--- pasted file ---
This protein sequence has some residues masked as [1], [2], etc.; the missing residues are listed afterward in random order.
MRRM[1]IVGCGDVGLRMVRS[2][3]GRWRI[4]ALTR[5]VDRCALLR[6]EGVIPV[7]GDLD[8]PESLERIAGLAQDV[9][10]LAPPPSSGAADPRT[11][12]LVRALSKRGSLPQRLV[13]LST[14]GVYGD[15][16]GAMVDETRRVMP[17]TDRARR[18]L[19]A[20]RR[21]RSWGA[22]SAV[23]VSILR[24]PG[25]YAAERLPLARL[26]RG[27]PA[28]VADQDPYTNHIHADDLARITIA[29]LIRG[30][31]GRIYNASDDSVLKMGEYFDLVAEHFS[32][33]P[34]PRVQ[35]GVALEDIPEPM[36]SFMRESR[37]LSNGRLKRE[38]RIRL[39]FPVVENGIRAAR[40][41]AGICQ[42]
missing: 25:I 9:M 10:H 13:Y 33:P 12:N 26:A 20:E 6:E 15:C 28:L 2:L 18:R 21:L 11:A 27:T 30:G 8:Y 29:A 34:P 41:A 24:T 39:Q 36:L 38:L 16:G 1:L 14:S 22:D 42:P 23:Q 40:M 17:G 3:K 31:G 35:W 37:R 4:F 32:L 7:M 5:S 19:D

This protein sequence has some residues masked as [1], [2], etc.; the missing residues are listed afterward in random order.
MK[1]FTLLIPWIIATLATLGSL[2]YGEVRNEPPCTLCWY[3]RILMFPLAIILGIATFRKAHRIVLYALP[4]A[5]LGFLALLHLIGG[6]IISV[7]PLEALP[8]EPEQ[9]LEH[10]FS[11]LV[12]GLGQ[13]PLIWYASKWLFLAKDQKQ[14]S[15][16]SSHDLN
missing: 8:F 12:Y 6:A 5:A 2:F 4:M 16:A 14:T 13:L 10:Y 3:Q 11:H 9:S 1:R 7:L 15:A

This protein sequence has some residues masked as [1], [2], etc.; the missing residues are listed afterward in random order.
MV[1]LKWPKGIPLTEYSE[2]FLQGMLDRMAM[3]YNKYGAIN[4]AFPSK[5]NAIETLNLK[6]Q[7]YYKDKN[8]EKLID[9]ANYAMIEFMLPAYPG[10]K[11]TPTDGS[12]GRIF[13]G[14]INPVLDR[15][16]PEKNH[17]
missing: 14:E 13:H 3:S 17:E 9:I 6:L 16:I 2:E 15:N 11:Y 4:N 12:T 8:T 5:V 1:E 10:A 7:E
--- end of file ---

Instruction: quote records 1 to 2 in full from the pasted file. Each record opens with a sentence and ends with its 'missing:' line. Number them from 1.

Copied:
This protein sequence has some residues masked as [1], [2], etc.; the missing residues are listed afterward in random order.
MRRM[1]IVGCGDVGLRMVRS[2][3]GRWRI[4]ALTR[5]VDRCALLR[6]EGVIPV[7]GDLD[8]PESLERIAGLAQDV[9][10]LAPPPSSGAADPRT[11][12]LVRALSKRGSLPQRLV[13]LST[14]GVYGD[15][16]GAMVDETRRVMP[17]TDRARR[18]L[19]A[20]RR[21]RSWGA[22]SAV[23]VSILR[24]PG[25]YAAERLPLARL[26]RG[27]PA[28]VADQDPYTNHIHADDLARITIA[29]LIRG[30][31]GRIYNASDDSVLKMGEYFDLVAEHFS[32][33]P[34]PRVQ[35]GVALEDIPEPM[36]SFMRESR[37]LSNGRLKRE[38]RIRL[39]FPVVENGIRAAR[40][41]AGICQ[42]
missing: 25:I 9:M 10:H 13:Y 33:P 12:N 26:A 20:E 6:E 15:C 28:L 2:L 18:R 21:L 11:A 27:T 30:G 8:Y 29:A 34:P 41:A 24:T 39:Q 36:L 38:L 16:G 1:L 14:S 22:D 42:P 23:Q 40:M 17:G 3:K 31:G 35:W 37:R 4:F 32:L 7:M 5:S 19:D

This protein sequence has some residues masked as [1], [2], etc.; the missing residues are listed afterward in random order.
MK[1]FTLLIPWIIATLATLGSL[2]YGEVRNEPPCTLCWY[3]RILMFPLAIILGIATFRKAHRIVLYALP[4]A[5]LGFLALLHLIGG[6]IISV[7]PLEALP[8]EPEQ[9]LEH[10]FS[11]LV[12]GLGQ[13]PLIWYASKWLFLAKDQKQ[14]S[15][16]SSHDLN
missing: 8:F 12:Y 6:A 5:A 2:F 4:M 16:A 14:T 13:L 10:Y 3:Q 11:H 9:S 1:R 7:L 15:A